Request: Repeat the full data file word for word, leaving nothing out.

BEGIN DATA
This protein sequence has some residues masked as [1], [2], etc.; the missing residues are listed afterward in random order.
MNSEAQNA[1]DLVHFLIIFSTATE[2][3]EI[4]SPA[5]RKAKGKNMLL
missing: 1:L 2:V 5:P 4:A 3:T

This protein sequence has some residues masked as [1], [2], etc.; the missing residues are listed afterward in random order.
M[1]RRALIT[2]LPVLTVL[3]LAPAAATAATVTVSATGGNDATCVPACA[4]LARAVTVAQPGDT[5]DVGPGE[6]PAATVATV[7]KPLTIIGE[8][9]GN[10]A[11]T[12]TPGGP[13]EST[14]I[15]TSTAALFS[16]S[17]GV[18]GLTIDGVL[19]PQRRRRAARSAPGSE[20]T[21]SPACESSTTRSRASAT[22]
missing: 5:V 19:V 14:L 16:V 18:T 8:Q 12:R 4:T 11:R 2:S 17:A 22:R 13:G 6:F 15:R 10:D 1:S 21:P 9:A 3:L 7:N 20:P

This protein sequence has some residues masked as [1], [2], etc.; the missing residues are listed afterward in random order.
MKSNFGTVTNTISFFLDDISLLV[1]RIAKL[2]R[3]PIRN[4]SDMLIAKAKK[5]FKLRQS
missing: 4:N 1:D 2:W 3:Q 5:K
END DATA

This protein sequence has some residues masked as [1], [2], etc.; the missing residues are listed afterward in random order.
MNSEAQNA[1]DLVHFLIIFSTATE[2][3]EI[4]SPA[5]RKAKGKNMLL
missing: 1:L 2:V 5:P 4:A 3:T

This protein sequence has some residues masked as [1], [2], etc.; the missing residues are listed afterward in random order.
M[1]RRALIT[2]LPVLTVL[3]LAPAAATAATVTVSATGGNDATCVPACA[4]LARAVTVAQPGDT[5]DVGPGE[6]PAATVATV[7]KPLTIIGE[8][9]GN[10]A[11]T[12]TPGGP[13]EST[14]I[15]TSTAALFS[16]S[17]GV[18]GLTIDGVL[19]PQRRRRAARSAPGSE[20]T[21]SPACESSTTRSRASAT[22]
missing: 5:V 19:V 14:L 16:V 18:T 8:Q 12:R 4:T 11:R 2:S 17:A 22:R 13:G 6:F 15:R 10:D 1:S 21:P 9:A 3:L 7:N 20:P

This protein sequence has some residues masked as [1], [2], etc.; the missing residues are listed afterward in random order.
MKSNFGTVTNTISFFLDDISLLV[1]RIAKL[2]R[3]PIRN[4]SDMLIAKAKK[5]FKLRQS
missing: 4:N 1:D 2:W 3:Q 5:K